1. The problem statement, all variables and given/known data 2. Relevant equations 3. The attempt at a solution I'm not sure where to start with this one. I've searched through textbooks and the internet and have not found anything that helps me remotely show the Pr density at D. Would appreciate it if someone could give me a start and help guide me through. Thanks!
I can't see how. Both paths seem to travel the same length in the first two sections and differ in the third section. I can't see how you can quantitatively evaulate distance though..
Hi t_n_p, Sorry I completely missed your post, you should have PM'd me. After re-reading the question, it is a lot simpler than it first seems. Notice that the second wavefunction is given in terms of the phase difference, in other words, you are already given the difference in phase between the two waves so there no need to calculate the difference in path. All you need to do is superimpose the two wavefunctions and then find the probability density.
Sorry didn't want to bug you via PM! You say superimpose, so I want to add wavefunction 1 to wavefunction 2? I don't really understand where to go from here on...
Correct, so [tex]\psi_1+\psi_2 = A+Ae^{i\phi} = A\left(1+e^{i\phi}\right)[/tex] And, [tex]P = \left(\psi_1+\psi_2\right)\overline{\left(\psi_1+\psi_2\right)}[/tex] (multiplication by the complex conjugate).
The bar represents the complex conjugate of the bracket, as I said previously. You can write the solution in terms of real cosine as opposed to complex exponentials. No, that isn't correct you multiply the original wavefunction by the complex conjugate.
my bad, somehow missed that... complex conjugate = A - Ae^(-iφ)? then my gut feeling tells me I'm wrong because I can't see how I can extract any form of those 2 relevant equations in the original post.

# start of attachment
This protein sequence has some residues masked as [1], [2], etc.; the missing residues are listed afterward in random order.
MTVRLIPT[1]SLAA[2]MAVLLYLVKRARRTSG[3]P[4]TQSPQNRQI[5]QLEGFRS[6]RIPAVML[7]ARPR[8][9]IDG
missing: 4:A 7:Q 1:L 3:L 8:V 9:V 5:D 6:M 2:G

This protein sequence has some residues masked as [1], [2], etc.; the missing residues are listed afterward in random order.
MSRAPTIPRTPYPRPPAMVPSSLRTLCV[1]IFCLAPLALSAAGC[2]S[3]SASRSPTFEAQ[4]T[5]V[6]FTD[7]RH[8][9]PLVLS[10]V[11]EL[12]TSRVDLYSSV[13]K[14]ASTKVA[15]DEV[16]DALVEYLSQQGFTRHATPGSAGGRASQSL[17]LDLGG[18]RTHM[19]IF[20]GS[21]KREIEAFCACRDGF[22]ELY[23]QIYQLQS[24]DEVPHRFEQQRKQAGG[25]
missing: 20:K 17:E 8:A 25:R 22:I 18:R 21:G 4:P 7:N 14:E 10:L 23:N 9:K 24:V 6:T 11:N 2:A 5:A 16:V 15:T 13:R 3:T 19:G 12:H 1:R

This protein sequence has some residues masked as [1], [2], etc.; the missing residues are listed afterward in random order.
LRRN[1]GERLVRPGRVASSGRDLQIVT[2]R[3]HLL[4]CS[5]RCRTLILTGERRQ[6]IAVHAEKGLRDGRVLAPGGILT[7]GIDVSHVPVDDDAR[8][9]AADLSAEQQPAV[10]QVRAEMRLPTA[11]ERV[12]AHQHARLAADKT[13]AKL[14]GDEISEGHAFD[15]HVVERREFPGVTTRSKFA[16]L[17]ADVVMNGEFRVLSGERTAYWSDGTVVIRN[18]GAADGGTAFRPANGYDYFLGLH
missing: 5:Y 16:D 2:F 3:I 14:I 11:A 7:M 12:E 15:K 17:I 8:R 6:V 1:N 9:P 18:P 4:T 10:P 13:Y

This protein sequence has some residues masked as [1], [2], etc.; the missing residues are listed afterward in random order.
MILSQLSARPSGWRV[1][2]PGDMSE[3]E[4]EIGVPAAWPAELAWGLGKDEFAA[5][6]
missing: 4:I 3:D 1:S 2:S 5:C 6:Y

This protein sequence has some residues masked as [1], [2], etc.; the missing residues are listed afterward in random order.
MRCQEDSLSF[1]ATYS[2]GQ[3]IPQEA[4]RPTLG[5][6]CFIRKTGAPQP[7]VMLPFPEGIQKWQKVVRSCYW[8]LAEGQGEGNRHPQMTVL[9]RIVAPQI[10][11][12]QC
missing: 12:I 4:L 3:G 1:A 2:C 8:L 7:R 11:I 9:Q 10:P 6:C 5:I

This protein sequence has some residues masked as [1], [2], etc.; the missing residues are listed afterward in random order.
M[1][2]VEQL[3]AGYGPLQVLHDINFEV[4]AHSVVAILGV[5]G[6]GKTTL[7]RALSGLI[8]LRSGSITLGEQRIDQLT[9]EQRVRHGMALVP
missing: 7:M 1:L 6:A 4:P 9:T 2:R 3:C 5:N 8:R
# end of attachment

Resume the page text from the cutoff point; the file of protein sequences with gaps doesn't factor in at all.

Not quite, complex conjugation means that you only reverse the sign of the imaginary part, [tex]\overline{\psi_1+\psi_2} = A\left(1+e^{-i\varphi}\right)[/tex]
Of course, I should have known. So using that conjugate above and expanding gives me.. Now I can see how I can covert the middle term into a cos term to give me the equation below (using the relevant formula given in the original post), but I'm unsure how to proceed with the last term..
Correct. It may be useful to note that, [tex]e^{-a}\cdot e^a = e^{-a+a} = e^0 = 1 \hspace{1cm}\forall a[/tex]
lol, sometimes I look past the easy things.... my only issue now, is that I have and the formula states the only difference having my cos term as cos (φ) and the formula stating cos (2φ). Is it possible to simply halve only the 2φ term? Also I noticed that A is an absolute value, so should my values of A that appear throughout my working also appear with modulus signs?
HINT: [tex]\cos^2\theta = \frac{1}{2}\left(1+\cos\left(2\theta\right)\right) \Rightarrow \frac{1}{2}\left(1+\cos\left(\theta\right)\right) = \cos^2\left(\frac{\theta}{2}\right)[/tex]
Got it! Thanks a WHOLE lot! There's another follow on question.. Show that interference maxima is given by Ignoring part c) for the time being, how exactly is pr density related to the interference maxima equation?
Check out the slit interference pages at hyperphysics: http://hyperphysics.phy-astr.gsu.edu/Hbase/phyopt/slits.html